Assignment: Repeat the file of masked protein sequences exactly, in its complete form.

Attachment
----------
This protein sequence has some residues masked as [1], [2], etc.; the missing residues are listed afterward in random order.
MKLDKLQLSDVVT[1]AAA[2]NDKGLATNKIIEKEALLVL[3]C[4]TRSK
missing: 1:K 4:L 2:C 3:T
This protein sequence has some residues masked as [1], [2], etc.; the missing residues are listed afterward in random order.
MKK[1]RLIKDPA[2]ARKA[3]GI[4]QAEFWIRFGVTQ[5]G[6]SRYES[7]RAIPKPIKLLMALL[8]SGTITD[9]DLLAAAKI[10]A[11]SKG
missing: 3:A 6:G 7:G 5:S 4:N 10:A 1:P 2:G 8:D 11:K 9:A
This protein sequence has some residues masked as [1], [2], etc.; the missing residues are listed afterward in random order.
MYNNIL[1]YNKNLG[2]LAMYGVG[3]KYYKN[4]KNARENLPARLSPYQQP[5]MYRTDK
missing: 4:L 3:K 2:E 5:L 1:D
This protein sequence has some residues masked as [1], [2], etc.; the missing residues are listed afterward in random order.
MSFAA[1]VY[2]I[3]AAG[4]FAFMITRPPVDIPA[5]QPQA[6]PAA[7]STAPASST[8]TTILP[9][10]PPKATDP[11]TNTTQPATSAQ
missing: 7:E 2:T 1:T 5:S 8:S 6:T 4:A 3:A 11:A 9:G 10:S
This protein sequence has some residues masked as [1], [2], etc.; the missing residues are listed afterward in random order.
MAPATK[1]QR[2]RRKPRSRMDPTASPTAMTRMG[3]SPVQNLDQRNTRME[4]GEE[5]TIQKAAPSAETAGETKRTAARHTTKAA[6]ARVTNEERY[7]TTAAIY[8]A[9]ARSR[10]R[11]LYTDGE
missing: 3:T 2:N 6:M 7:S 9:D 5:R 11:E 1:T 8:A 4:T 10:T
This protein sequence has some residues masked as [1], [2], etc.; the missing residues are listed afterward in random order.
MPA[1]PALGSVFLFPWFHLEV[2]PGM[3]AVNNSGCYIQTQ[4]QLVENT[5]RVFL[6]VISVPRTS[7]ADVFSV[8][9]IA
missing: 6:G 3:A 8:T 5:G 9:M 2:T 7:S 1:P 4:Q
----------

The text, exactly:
This protein sequence has some residues masked as [1], [2], etc.; the missing residues are listed afterward in random order.
MKLDKLQLSDVVT[1]AAA[2]NDKGLATNKIIEKEALLVL[3]C[4]TRSK
missing: 1:K 4:L 2:C 3:T
This protein sequence has some residues masked as [1], [2], etc.; the missing residues are listed afterward in random order.
MKK[1]RLIKDPA[2]ARKA[3]GI[4]QAEFWIRFGVTQ[5]G[6]SRYES[7]RAIPKPIKLLMALL[8]SGTITD[9]DLLAAAKI[10]A[11]SKG
missing: 3:A 6:G 7:G 5:S 4:N 10:A 1:P 2:G 8:D 11:K 9:A
This protein sequence has some residues masked as [1], [2], etc.; the missing residues are listed afterward in random order.
MYNNIL[1]YNKNLG[2]LAMYGVG[3]KYYKN[4]KNARENLPARLSPYQQP[5]MYRTDK
missing: 4:L 3:K 2:E 5:L 1:D
This protein sequence has some residues masked as [1], [2], etc.; the missing residues are listed afterward in random order.
MSFAA[1]VY[2]I[3]AAG[4]FAFMITRPPVDIPA[5]QPQA[6]PAA[7]STAPASST[8]TTILP[9][10]PPKATDP[11]TNTTQPATSAQ
missing: 7:E 2:T 1:T 5:S 8:S 6:T 4:A 3:A 11:A 9:G 10:S
This protein sequence has some residues masked as [1], [2], etc.; the missing residues are listed afterward in random order.
MAPATK[1]QR[2]RRKPRSRMDPTASPTAMTRMG[3]SPVQNLDQRNTRME[4]GEE[5]TIQKAAPSAETAGETKRTAARHTTKAA[6]ARVTNEERY[7]TTAAIY[8]A[9]ARSR[10]R[11]LYTDGE
missing: 3:T 2:N 6:M 7:S 9:D 5:R 11:E 1:T 8:A 4:T 10:T
This protein sequence has some residues masked as [1], [2], etc.; the missing residues are listed afterward in random order.
MPA[1]PALGSVFLFPWFHLEV[2]PGM[3]AVNNSGCYIQTQ[4]QLVENT[5]RVFL[6]VISVPRTS[7]ADVFSV[8][9]IA
missing: 6:G 3:A 8:T 5:G 9:M 2:T 7:S 1:P 4:Q